What is the difference between black, white and gray hat hackers?
February 25, 2022
Hackers can be categorized by the type of metaphorical “hat” they wear. What is the difference between black hat, white hat, and gray hat hackers? Here’s what you need to know.
When you think of a hacker, you might picture someone eager to load your laptop with malware or maybe a shadowy figure locking up the computers of your town's government offices and then demanding a ransom to unfreeze them.
Or maybe you imagine cybercriminals who steal the bank account, credit card, and Social Security numbers of thousands of victims, selling this information on the dark web.
If you do, you're picturing what are known as black hat hackers. These are the cybercriminals who generate headlines with ransomware attacks, steal information from companies and governments, and create data breaches that expose the credit card information of consumers.
But not all hackers wear a “black hat.”
Some — known as gray hat hackers or white hat hackers — aren't seeking to hurt others with their hacking skills. Instead, they might work with companies and governments to find security flaws in their computer networks. Or, if they do access vulnerabilities in these computer systems, they might report them to their owners, and then expect to be paid for their efforts.
What are the differences between black hat, gray hat, and white hat hackers? Read on to find out.
- What is a black hat hacker?
- What is a white hat hacker?
- What is a gray hat hacker?
- How to stay safe from hackers
- Frequently Asked Questions (FAQs)
Like all hackers, black hat hackers usually have extensive knowledge about breaking into computer networks and bypassing security protocols. They also create malware, programs that allow them to gain access to computer networks, spy on victims’ online activities, or lock the devices of their victims.
Black hat hackers are typically out for personal or financial gain, but they can also be involved in cyber espionage or protest. Some might be addicted to the thrill of cybercrime.
Black hat hackers can range from amateurs getting their feet wet by spreading malware, to experienced hackers who steal data, specifically financial information, personal information, and login credentials. Many then sell this information on the dark web. Other hackers not only steal data, they modify or destroy data, too.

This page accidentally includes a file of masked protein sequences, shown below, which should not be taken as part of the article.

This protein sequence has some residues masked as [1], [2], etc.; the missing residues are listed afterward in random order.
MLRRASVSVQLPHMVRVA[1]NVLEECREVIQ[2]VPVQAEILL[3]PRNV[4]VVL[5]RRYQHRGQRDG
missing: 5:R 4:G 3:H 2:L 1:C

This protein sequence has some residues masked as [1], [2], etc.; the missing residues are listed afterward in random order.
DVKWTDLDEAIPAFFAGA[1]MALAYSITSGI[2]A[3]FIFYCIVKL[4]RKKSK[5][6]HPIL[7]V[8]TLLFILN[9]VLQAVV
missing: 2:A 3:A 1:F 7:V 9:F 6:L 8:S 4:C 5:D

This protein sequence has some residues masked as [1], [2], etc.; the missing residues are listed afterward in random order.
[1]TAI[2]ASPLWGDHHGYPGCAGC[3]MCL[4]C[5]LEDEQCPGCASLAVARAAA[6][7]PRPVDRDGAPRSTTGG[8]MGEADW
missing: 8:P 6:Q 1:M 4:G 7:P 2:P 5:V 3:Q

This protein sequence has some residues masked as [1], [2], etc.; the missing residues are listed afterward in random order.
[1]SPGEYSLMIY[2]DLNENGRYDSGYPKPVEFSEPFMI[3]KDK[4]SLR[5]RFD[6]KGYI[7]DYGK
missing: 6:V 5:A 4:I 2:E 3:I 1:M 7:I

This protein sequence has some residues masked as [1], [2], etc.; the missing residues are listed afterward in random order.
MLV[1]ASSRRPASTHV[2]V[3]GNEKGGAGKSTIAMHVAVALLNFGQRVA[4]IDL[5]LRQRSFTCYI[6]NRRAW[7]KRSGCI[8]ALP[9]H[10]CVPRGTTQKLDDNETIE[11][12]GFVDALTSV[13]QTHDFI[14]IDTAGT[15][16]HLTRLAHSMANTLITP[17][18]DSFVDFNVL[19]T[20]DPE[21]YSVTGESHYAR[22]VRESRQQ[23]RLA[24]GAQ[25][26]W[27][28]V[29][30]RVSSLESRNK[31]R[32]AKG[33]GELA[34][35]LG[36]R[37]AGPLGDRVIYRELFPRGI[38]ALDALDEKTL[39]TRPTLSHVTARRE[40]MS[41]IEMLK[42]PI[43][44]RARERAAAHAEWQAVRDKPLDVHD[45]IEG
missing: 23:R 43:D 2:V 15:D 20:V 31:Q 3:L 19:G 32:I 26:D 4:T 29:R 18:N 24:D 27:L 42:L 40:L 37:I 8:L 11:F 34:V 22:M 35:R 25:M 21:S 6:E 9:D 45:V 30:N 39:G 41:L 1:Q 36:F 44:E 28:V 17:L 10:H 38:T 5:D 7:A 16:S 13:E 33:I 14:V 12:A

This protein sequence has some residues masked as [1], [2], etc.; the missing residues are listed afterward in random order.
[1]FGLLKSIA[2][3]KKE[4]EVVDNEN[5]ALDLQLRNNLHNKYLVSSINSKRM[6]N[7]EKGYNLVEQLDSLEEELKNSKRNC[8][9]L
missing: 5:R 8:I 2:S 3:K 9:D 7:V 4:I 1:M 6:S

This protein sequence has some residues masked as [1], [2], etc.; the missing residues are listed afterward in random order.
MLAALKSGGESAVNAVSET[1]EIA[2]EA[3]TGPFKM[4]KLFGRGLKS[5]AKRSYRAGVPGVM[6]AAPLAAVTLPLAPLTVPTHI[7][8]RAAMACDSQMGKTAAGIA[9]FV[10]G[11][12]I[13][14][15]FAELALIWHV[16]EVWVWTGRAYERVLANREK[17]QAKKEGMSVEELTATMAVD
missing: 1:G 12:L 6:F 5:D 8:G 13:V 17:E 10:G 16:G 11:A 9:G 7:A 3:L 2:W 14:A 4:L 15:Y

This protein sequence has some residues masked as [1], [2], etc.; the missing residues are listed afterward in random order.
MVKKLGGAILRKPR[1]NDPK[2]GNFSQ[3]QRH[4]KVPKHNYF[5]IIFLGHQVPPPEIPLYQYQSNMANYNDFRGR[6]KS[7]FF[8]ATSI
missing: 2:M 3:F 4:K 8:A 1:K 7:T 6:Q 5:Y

Black hat hackers at work
Black hat hackers are the ones behind those big data breaches that make headlines each year. In a data breach, hackers steal the personal and financial information held by large companies or governments, including the credit card, log-in and Social Security number of consumers, patients or constituents.
These hackers can then publish this information to embarrass a corporation or government body, sell it on the deep web, or blackmail companies, agencies, or individuals.
According to the Identity Theft Resource Center's 2021 Data Breach Report, the United States saw 1,862 data breaches in 2021, a record high.
Data breaches have long been on the rise. In perhaps the biggest ever, black hat hackers breached Yahoo and stole 3 billion customer records from 2013 to 2014. And in October of 2016, hackers stole more than 412 million customer records from adult website Adult Friend Finder. National credit bureau Equifax was also the victim of black hat hackers when a data breach exposed more than 145 million customer records from May through July of 2017.
White hat hackers are also skilled at breaking into networks and exposing vulnerabilities in the computer systems of major retailers, government agencies, healthcare providers, and corporations. But these hackers use their powers for good rather than evil. Also known as “ethical hackers,” white hat hackers can be paid employees or contractors working for companies as security specialists that attempt to find security holes via hacking.